More free time: Tech gadgets and time management tools to help students get more done

Time managementLast summer I told you about several tech gadgets that you should definitely consider adding to your arsenal of tools. Now I want to let you in on some exciting new tech gadgets, time management tools, and helpful apps for college students that will help make you more efficient and give you more free time.

Tech time management tools

If there don’t seem to be enough hours in the day, then it’s time to get serious about time management. Calendars and to-do lists are a great way to start and there are plenty of tech solutions to help you.

  • Google Calendar: Google’s free online calendar can help you stay on top of all of your deadlines. Working on a group project? You can share your schedule and see the schedules of others. Access the Google Calendar from anywhere (both online and off) and sync it to your phone or tablet. You can even program it to send you email reminders.
  • Pocket: Now you can master information overload by bookmarking items so that you can read and view them later. Formerly known as ReadItLater, this free service allows you to save articles, videos, or anything else from within your browser or from apps like Twitter or Pulse. Find out more and sign up at
  • Astrid: This award-winning, free list-making tool allows you to organize your tasks from anywhere and sync them across your mobile devices. Use its collaboration tools to connect with others on projects. Want to get reminded to buy milk when you walk by the grocery store? Get the Locale add-on. To add even more functionality, add the Power Pack at

Productivity tools

You don’t have trouble finding time, just being productive while you work? Try out these apps for keeping you on task.

  • White Noise: This Chrome app plays, you guessed it, white noise to help you block out distractions, focus, and relax. Sounds also come in Gray Noise, Brown Noise and more.
  • Strict Workflow: Also available from Chrome, this app was listed by Sarah Ang in her June 13, 2013 post for Mashable titled, “7 Productivity-Boosting Tools to Fight Procrastination.” You activate the app by clicking on small tomato in the corner of your screen. “Strict Workflow employs the Pomodoro technique: Focus for 25 minutes, then reward yourself with a sanity-saving five minute break,” Ang explained.
  • RescueTime: While discussing the dangers of abandoning pencil and paper for digital tracking tools, Sue Shellenbarger described a tracking program that might be the answer for students who are prone to spending too much time hanging out on social media. In her January 29, 2013 article for the Wall Street Journal titled, “How Productivity Tools Can Waste Your Time,” Shellenbarger described how one busy executive benefits from the program. “. . . called RescueTime; it posts an alert on his computer screen if he spends too much work time on Facebook or running blogs. If he strays a second time, RescueTime locks him out of nonwork programs and apps.”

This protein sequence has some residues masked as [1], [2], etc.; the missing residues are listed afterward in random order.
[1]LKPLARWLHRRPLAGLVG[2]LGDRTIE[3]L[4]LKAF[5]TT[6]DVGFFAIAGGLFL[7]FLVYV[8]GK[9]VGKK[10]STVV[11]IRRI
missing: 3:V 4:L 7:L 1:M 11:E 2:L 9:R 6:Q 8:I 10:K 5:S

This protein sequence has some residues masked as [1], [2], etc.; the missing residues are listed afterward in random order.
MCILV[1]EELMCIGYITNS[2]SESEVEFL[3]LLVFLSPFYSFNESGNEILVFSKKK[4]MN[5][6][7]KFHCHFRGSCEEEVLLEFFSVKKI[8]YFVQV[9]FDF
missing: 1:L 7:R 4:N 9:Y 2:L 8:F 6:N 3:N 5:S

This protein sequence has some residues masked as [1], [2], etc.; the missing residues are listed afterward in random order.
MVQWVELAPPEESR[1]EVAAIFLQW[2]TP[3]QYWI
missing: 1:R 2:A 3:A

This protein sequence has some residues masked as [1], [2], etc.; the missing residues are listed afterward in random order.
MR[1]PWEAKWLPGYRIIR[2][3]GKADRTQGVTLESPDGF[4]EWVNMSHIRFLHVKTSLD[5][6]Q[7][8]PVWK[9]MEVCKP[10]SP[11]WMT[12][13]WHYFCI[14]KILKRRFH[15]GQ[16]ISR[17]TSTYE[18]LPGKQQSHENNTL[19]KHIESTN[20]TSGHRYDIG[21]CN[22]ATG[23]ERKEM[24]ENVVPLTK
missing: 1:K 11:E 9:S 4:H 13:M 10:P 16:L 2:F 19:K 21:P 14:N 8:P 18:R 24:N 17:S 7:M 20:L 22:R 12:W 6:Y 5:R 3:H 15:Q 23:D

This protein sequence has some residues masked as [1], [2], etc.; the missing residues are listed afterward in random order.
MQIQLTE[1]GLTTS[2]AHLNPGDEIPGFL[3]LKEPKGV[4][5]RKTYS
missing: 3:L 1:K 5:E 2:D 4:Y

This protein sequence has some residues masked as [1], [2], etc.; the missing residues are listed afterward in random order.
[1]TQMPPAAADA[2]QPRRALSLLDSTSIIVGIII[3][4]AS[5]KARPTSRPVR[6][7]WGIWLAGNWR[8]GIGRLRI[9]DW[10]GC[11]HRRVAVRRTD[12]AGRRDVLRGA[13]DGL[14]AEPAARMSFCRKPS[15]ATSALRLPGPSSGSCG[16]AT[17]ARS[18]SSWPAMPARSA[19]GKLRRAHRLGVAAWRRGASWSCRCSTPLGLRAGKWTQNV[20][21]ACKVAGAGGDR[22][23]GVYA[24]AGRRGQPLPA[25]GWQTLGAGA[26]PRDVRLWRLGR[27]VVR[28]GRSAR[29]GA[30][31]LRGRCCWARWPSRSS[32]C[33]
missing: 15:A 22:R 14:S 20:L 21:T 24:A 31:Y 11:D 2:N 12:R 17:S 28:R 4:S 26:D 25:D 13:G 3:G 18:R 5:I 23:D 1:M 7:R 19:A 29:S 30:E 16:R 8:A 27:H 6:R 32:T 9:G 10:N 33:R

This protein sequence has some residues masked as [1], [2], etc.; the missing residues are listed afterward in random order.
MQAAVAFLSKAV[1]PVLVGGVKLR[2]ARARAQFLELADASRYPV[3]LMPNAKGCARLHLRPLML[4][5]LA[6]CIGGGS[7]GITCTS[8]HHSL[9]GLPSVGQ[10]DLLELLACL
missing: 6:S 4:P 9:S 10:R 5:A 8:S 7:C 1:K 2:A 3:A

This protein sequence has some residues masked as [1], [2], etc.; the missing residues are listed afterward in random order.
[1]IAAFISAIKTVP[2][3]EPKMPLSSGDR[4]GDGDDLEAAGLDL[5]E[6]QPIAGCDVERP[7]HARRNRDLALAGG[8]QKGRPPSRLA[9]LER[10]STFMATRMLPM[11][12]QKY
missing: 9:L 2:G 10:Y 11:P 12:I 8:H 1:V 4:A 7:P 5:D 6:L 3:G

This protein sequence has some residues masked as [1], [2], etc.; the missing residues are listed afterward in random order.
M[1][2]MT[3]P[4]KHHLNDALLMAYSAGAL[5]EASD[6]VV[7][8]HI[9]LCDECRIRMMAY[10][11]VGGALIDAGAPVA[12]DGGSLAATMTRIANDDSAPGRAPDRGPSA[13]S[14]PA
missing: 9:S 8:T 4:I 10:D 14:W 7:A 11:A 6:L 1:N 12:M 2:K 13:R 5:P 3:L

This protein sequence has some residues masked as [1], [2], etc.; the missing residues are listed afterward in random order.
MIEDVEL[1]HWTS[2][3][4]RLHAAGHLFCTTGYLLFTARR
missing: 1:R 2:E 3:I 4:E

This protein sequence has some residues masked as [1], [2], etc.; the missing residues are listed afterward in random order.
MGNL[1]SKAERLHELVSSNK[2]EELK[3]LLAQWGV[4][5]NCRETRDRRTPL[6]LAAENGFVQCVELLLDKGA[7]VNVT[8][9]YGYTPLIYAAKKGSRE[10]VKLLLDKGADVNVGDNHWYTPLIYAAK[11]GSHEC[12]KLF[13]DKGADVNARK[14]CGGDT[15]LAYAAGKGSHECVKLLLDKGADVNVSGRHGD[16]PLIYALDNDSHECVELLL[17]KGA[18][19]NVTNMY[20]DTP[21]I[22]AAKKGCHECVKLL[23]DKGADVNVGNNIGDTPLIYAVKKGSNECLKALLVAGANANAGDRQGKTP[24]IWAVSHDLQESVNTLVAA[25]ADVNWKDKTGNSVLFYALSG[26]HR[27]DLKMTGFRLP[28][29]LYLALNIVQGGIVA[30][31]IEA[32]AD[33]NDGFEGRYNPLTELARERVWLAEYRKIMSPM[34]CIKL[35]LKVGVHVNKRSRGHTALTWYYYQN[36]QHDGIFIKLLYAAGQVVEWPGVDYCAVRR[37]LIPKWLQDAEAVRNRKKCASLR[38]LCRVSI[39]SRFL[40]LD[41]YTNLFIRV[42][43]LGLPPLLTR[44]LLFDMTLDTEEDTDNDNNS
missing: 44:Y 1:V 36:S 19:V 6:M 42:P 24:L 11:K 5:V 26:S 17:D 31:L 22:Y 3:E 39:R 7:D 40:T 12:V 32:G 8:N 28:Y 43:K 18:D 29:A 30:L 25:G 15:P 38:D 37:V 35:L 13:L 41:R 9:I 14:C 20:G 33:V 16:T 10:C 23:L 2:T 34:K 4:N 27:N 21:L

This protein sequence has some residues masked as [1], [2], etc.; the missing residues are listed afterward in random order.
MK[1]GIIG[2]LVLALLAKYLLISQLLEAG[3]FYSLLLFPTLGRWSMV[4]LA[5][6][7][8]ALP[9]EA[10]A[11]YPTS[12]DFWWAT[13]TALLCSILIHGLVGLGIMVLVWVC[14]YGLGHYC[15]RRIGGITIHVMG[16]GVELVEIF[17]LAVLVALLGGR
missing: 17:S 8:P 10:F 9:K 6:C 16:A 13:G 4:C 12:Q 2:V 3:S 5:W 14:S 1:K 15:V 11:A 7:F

Productivity tools for students

In his January 9, 2013 post for Bubblews titled, “21 Brilliant Productivity Tools Every College Student Must Use,” Norman Lasecki described the benefits of a diverse group of tools that can be of help to students. One such tool is the research site, Questia.

“Questia is an excellent online research tool which features a huge web based library of magazines, books, journals, papers, articles and much more. They claim that it is the largest online collection of complete books and journals, all of which is searchable word by word,” Laseki said.

Other tools on Laseki’s list include:

  • Instacalc: This calculator can convert from one unit to another, say, inches to centimeters. You can also enter complex equations and get the results.
  • Bookfinder: Shopping for affordable books is a snap with Bookfinder’s search engine, which will scour more than 150 million books for sale.
  • Writer: This free program will save your notes as you type them so you’ll never lose your work when you close your window or open a new document. Run Writer in Chrome or Firefox. The site will save your work to your computer by inserting a cookie and you can access it any time, send it to your blog or save it to your usb or hard drive as a text file or pdf.

Find out more about education tools to help you do your research for term papers and projects at

What apps or gadgets do you recommend to your time-management challenged friends?

2 replies
  1. K Wells says:

    Indeed, these are some interesting tools. But if one sucks at time management, these are of no help. Well, this is my personal opinion which is based on my-failure-at-time-management experience. I used to have a notebook where I planned my whole month. But I was too ambitious and wanted to do everything and at once. And my incapability to calculate properly how much time I need for a particular thing and whether I need doing this thing at all made me give on making plans. Now I only plan maximum one day ahead. But I not always stick to my plan. Anyways, the tools mentioned in the article will only work if a person determines their priorities and understands in what part of the day he is more eager to work than rest. I believe before choosing a gadget any person should check out 7 time-saving tips and 10 working time-management tips, establish their priorities and then get a gadget and make a plan.


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